2Q & Books for atheists
I just wondered if there is any update on the status of your 2Q book regarding whether you will decided to have it published.
And secondly I noticed on your site that you have some Amazon ads that link to various books. I just wondered if you have any recommendations for good books that examine religion and/or atheism with regards to either science or philosophy. I’ve heard of the big ones from Dawkins, Hitchens, & Harris. Just wondered if you had any other favorites.
Thank you for asking about 2Q! Philosopher Richard Carrier took a brief look at it and, in addition to giving me valuable textual criticism, recommended that I find a university philosophy professor to look it over before it is submitted to a publisher. I am currently working on a second draft, based on his comments and those I have received from this site’s readers, and hope to have it done next month. I’ve been trying to find a university philosopher to give me assistance after the new draft is ready, but am finding the search difficult (university folks tend to be quite busy). If anyone out there knows a professor that might be of assistance, I’d appreciate your pointing him or her in my direction!
The Amazon ads on my site are generated by Amazon’s software, so the books don’t reflect my personal recommendations. I tend to recommend that, once you have a basic grounding in atheist philosophy, you should concentrate on pro-religion material if you want to get a good atheistic education. Frankly, you’re going to find the best pro-religion arguments in pro-religion books, and if you can quantify why you disagree with these arguments, you will be much better off than if you just read anti-religion writings (you’ll also generally get a better understanding of what religious people really believe).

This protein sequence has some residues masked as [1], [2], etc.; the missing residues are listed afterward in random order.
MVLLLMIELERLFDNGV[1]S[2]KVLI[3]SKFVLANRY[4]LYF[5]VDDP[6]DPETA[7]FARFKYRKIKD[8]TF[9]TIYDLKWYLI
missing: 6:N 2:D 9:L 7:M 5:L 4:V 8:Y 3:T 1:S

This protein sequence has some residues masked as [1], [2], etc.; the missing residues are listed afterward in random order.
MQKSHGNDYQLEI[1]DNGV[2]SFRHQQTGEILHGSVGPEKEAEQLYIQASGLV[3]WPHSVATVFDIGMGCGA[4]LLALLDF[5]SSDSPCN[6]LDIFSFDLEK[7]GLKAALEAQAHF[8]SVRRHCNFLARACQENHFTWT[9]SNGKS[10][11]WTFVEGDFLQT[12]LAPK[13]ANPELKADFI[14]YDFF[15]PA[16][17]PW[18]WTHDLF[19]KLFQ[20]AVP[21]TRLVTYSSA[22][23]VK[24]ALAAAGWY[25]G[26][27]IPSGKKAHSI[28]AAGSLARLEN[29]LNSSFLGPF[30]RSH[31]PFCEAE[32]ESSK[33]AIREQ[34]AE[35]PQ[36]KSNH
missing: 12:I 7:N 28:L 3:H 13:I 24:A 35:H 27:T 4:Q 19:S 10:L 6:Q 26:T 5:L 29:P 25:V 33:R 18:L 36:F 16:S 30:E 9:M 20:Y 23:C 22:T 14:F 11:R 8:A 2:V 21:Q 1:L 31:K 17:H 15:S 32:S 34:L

If you’re interested in Christianity, I’d recommend starting with books by Lee Strobel. He collects arguments for Christianity and creationism from a variety of sources and collects them as a reporter would. Read through the books. If you come upon a point you don’t know how to refute, turn to the Internet — refutations of pretty much everything he brings up are readily available. But do try and think through counter arguments on your own first. It’s good exercise.
I would also recommend the Stand to Reason religious apologist podcast. Greg Koukl is an avengelical Christian, but he is a consistent thinker, does his best to be philosophically rigorous, and will admit when he is wrong. Remember, you don’t have to disagree with everything he says, just make sure you can put into words why you agree or disagree. This show is also valuable for intellectually rigorous atheists because atheists frequently call in to challenge Koukl and you can see how well their arguments work. (Unfortunately, the call-in atheists are pretty much always terrible debaters or don’t know how to respond to a challenge to their statements — there’s a lot to learn from them).
Anyway, those are my feelings regarding atheistic reading. Let me know if you’d rather I gave you some more pro-atheist suggestions, but I really think this is the way to go.